Will Jennings has plotted the relationship between the swings and population density. Labour’s strong performance in London and other major cities was offset by swings to the Conservatives in many towns and smaller cities in the rest of England. Labour certainly had disappointing results in key northern towns. As always, there are exceptions, qualifications, and regional variations. Labour gained seats in Worthing, for example, and within Southampton the pattern of Labour gaining in more middle class and diverse areas and slipping back in working class areas, established in the 2015 and 2017 general elections, was repeated.

Demographics matter

The changing demographic make-up of each locality is significant here. We are not always looking at people switching their vote: communities are not necessarily the same as they were ten years ago. As the Centre for Towns has mapped, many smaller towns have been losing their young people as many more are now able to go university or seek graduate jobs elsewhere. These trends will intensify the electoral impact of older, more working class, less mobile voters. Ian Warren points out that these young people are drawn to London, but not necessarily for ever. Young families are able to often move out into neighbouring regions. These down-from-London individuals may not always be appreciated for their impact on house prices, but they may also bring their (Labour leaning) London voting habits with them when they leave the capital.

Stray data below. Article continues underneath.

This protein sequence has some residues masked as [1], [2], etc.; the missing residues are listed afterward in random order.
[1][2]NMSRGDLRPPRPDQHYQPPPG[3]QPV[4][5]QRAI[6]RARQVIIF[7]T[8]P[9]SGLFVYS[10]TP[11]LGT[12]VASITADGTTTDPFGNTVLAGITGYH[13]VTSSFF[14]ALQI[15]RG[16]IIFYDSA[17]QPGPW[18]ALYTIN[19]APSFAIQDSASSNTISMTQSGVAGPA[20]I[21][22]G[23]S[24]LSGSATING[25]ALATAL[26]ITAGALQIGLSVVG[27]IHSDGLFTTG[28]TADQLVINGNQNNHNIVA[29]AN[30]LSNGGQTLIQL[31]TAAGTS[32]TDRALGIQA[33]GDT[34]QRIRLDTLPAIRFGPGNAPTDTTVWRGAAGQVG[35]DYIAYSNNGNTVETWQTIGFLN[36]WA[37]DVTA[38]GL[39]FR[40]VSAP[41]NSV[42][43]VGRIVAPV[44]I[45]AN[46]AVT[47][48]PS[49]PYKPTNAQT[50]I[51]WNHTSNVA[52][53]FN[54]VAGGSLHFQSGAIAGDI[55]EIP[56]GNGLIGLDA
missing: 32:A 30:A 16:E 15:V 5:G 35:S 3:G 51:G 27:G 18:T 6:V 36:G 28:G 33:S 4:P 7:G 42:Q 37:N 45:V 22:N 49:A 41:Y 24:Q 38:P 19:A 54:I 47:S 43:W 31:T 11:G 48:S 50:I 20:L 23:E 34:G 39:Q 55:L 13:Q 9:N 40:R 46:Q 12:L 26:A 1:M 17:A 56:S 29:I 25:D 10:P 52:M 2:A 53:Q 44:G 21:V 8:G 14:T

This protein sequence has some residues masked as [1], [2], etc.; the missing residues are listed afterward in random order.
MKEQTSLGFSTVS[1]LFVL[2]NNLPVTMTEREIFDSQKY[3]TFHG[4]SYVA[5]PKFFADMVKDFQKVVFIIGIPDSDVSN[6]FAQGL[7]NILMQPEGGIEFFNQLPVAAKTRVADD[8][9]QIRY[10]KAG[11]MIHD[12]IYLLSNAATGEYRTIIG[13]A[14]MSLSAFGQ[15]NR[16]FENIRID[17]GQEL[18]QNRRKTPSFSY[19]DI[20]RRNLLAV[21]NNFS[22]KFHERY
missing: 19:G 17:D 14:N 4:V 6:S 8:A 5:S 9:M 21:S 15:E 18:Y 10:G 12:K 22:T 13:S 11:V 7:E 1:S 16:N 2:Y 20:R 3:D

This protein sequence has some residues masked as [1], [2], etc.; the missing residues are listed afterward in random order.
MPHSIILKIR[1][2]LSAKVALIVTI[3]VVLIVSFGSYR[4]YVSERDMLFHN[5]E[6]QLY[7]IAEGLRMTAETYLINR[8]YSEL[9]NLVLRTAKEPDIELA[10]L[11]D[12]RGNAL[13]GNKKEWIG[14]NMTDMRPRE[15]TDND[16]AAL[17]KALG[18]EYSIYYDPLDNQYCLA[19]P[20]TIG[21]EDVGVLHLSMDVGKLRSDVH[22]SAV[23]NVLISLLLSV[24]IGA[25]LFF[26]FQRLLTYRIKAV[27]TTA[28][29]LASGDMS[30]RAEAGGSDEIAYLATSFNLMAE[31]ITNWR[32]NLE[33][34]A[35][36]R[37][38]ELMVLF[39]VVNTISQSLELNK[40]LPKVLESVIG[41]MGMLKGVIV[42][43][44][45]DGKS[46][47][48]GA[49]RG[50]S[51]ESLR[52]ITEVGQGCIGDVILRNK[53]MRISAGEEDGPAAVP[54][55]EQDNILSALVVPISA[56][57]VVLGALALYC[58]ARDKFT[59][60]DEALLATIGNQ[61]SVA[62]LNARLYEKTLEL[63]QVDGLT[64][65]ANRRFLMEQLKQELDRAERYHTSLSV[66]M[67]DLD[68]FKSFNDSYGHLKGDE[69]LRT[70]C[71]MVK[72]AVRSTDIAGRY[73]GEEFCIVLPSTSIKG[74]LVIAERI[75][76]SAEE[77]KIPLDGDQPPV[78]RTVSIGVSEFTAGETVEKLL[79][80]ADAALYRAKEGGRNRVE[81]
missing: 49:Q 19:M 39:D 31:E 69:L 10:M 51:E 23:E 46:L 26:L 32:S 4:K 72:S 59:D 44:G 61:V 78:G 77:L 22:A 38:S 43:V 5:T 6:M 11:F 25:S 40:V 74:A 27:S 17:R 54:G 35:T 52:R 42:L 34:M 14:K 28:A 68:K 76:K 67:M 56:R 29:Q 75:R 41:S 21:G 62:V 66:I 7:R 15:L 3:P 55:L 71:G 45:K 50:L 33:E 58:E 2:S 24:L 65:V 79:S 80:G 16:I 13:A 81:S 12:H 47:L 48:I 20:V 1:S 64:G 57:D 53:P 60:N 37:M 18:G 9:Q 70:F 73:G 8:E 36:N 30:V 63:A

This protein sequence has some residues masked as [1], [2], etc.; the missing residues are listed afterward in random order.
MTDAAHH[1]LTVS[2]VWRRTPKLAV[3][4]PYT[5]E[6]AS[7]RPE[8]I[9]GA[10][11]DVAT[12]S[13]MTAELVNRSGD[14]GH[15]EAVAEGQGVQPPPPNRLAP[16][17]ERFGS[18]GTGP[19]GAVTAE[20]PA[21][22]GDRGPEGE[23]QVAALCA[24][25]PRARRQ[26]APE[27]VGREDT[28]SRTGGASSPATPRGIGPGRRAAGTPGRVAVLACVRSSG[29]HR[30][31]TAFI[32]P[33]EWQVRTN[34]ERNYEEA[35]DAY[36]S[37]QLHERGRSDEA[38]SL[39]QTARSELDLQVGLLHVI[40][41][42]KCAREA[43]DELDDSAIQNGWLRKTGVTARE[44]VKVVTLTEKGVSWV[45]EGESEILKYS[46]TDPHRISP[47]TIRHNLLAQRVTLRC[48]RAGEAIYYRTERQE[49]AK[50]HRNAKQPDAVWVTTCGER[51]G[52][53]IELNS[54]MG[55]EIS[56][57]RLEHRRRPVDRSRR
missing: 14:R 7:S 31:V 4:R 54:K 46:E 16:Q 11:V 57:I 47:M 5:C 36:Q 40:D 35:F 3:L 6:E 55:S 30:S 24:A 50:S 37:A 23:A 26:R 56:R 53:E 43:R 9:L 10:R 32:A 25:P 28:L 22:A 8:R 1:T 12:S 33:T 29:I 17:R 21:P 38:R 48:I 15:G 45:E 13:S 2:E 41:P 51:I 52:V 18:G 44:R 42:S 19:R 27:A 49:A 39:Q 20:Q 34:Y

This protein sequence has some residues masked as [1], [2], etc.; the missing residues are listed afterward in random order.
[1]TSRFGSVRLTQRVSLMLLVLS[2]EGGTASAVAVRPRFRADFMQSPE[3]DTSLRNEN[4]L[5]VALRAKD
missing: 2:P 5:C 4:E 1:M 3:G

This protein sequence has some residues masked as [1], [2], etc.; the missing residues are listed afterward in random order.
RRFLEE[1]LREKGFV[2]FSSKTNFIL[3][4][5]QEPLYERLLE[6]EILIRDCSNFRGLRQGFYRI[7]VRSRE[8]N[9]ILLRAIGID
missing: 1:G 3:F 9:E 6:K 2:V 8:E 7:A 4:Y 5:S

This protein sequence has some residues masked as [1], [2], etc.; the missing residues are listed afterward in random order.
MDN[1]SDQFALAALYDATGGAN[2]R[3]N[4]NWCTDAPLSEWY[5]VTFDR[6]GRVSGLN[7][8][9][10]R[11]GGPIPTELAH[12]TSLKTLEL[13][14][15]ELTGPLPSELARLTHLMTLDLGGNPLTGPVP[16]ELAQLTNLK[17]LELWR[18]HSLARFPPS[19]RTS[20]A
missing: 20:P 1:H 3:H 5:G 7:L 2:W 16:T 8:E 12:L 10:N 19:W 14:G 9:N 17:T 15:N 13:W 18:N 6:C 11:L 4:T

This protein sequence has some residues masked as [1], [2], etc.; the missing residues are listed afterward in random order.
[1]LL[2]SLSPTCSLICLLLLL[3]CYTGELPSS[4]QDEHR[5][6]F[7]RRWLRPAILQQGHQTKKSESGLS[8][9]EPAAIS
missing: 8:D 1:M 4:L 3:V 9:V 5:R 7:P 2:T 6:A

Identity also matters

To geography and demographics, we need to add identity. In a previous blog I showed that, while ‘equally English and British’ is the most widely-held national identity, the ‘more English’ outnumbered the ‘more British’ in all but the larger cities, and most strongly in the smallest communities. While few ‘weaponise’ their national identity (‘I’m voting x because I’m English/British’) there is evidence from successive Future of England surveys that the most clearly-held national identities seem to reflect different worldviews, with the English being more critical of the EU, the consequences of devolution, and the lack of devolved government for England. Intriguingly, while the 2017 Future of England survey showed Labour slightly ahead of the Conservatives amongst voters of all identities as ‘best to stand up for the interests of England’, 19% thought that no party stands up for the interests of England. Nearly half of all English voters thought that Brexit was worth jeopardising the peace process in Northern Ireland.